The first part of this process is to find a street photo of mine that I like. This isn’t always easy because I take photos in such a way that I’m not looking for one image as is usual in photography but am looking for a group of images that I can organize into the picture that I dream up. It’s a different way of shooting photos. So when I have to find that one photo to turn into a masked photo I stumbled around a bit. I thought that I found one I liked but the next morning I didn’t care for it. So I looked through photo after photo on and off over Sunday morning. I say on and off because it gets frustrating looking for something that I can’t find. So I do some drawing and then go back to looking. Eventually I found one that I liked. It took a little prep work on the photo after that. Just basic straightening and cropping. I’d save the fancier stuff for later on in the process. But now I had to figure out how to draw masks over the two faces.
I like to draw masks. It’s one of the recurring themes in my work. I draw them all the time. Ideally for this project I should be able to draw the masks right on the computer. That should be a time saver and fit in with the theme. I have all the necessary equipment to be able to do it but for some reason I find drawing on the computer, even with a tablet, clumsy and I have a hard time with it. My solution was to abandon digital drawing and print out the faces onto which I was going to draw masks onto bristol board in grayscale. I printed out the faces about four inches tall so that I could draw the masks fairly large.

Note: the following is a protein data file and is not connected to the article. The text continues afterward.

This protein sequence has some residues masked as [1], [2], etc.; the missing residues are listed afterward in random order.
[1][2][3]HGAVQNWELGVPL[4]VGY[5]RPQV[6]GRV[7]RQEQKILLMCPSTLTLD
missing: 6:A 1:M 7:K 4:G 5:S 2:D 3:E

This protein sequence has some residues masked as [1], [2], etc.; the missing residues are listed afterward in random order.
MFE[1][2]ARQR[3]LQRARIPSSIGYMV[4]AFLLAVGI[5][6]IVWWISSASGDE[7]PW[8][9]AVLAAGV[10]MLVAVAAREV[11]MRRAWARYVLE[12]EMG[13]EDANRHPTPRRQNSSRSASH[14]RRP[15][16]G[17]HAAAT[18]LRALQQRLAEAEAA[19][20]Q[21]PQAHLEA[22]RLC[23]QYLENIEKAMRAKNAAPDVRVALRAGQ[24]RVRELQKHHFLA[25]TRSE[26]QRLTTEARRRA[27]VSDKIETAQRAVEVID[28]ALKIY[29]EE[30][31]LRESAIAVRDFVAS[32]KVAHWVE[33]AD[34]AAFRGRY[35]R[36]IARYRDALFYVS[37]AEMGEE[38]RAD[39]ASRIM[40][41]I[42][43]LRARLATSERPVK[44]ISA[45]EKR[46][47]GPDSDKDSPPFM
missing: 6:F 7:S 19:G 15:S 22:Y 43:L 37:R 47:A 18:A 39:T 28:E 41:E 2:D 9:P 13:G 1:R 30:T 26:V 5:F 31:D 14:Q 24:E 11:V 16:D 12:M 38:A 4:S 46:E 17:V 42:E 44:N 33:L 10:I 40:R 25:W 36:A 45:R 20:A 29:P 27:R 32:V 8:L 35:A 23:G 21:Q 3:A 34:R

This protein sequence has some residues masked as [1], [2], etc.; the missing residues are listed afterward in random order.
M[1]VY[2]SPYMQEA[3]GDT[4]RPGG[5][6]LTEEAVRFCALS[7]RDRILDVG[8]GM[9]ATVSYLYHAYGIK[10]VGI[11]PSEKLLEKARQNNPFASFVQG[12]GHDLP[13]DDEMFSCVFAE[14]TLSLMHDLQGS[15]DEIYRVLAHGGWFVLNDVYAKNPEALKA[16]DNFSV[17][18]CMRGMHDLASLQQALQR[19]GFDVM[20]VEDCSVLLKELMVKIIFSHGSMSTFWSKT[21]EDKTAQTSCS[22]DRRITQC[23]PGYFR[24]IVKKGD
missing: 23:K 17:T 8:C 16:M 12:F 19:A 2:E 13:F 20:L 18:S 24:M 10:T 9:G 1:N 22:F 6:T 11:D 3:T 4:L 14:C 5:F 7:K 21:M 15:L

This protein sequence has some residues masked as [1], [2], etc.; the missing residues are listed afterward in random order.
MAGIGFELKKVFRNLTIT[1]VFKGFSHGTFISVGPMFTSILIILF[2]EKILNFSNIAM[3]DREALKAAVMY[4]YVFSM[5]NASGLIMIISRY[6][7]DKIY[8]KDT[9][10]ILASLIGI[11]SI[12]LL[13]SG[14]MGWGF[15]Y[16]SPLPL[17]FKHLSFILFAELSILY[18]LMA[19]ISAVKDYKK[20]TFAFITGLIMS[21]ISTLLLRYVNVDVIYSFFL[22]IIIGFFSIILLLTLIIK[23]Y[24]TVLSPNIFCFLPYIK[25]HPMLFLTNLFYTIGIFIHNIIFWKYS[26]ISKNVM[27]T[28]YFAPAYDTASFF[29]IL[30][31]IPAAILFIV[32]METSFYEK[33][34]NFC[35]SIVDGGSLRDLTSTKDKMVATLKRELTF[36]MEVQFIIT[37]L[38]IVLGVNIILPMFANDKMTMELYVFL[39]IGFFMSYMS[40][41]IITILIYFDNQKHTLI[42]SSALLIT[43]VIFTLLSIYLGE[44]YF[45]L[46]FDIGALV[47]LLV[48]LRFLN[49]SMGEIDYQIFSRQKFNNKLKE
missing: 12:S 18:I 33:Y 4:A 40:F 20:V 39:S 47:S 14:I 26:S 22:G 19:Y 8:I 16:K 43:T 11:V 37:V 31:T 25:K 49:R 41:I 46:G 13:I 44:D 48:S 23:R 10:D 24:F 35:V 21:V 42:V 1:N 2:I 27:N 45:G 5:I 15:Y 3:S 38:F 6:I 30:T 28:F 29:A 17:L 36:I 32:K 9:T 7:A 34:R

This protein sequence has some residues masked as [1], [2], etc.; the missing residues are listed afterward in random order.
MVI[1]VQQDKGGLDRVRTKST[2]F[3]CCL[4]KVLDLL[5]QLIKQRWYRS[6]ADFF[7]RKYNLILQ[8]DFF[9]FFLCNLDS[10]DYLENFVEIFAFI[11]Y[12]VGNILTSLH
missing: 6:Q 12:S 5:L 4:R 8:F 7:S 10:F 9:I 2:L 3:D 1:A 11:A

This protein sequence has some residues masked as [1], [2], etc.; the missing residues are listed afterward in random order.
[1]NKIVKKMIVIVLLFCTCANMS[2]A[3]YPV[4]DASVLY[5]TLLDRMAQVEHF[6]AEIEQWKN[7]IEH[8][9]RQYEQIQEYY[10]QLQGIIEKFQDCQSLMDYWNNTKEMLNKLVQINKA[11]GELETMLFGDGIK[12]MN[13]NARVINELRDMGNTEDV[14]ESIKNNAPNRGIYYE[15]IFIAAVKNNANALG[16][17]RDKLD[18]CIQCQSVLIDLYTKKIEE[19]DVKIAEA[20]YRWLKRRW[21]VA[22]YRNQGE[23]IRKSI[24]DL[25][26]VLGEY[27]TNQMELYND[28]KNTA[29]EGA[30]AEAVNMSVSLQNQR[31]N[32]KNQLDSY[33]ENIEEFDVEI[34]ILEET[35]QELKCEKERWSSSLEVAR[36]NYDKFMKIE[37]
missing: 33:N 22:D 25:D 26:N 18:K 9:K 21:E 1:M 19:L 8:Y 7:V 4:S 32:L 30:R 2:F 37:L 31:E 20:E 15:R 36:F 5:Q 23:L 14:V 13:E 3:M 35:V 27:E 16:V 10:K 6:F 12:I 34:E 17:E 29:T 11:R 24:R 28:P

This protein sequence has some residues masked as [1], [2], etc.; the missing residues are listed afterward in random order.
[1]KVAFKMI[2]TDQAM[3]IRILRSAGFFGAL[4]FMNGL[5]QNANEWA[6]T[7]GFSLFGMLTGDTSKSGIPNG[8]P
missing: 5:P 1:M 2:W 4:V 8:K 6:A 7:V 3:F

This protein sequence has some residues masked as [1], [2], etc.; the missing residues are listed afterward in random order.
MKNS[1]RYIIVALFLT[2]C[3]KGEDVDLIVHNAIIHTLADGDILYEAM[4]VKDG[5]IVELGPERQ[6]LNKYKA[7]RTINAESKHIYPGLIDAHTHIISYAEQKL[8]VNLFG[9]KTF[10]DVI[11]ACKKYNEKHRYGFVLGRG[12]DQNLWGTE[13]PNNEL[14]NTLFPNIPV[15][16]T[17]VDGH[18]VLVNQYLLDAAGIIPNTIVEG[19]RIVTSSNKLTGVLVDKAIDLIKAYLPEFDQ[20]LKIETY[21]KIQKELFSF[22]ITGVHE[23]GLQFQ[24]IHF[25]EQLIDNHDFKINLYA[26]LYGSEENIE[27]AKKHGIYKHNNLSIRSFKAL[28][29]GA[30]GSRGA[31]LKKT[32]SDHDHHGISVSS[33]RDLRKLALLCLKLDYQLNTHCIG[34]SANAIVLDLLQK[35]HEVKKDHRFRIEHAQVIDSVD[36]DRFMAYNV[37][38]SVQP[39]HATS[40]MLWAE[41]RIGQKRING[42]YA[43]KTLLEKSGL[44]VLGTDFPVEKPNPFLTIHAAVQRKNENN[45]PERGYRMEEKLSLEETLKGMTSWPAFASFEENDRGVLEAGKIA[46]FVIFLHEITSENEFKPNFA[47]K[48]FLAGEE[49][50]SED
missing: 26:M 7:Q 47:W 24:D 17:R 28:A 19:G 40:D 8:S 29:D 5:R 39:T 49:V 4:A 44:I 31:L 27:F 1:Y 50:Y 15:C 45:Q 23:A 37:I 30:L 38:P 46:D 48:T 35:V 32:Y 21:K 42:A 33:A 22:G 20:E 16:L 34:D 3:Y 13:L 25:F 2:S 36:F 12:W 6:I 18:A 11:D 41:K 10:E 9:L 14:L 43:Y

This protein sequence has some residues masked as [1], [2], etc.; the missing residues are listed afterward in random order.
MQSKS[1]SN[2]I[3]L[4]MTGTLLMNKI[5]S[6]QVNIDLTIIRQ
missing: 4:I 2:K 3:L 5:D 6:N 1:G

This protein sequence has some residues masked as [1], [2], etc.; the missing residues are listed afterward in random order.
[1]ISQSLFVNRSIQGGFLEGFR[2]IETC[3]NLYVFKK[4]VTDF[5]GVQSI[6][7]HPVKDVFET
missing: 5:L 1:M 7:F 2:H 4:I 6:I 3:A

Of course the drawing of the masks took longer than I thought it would. Isn’t that always the case? Sometimes I can knock one out in mere minutes but in this case I had to draw them at angles specific to the faces I was using and make them work with the photo in general. It probably took me about an hour a mask to draw and then ink. I liked them too. I think they came out pretty cool.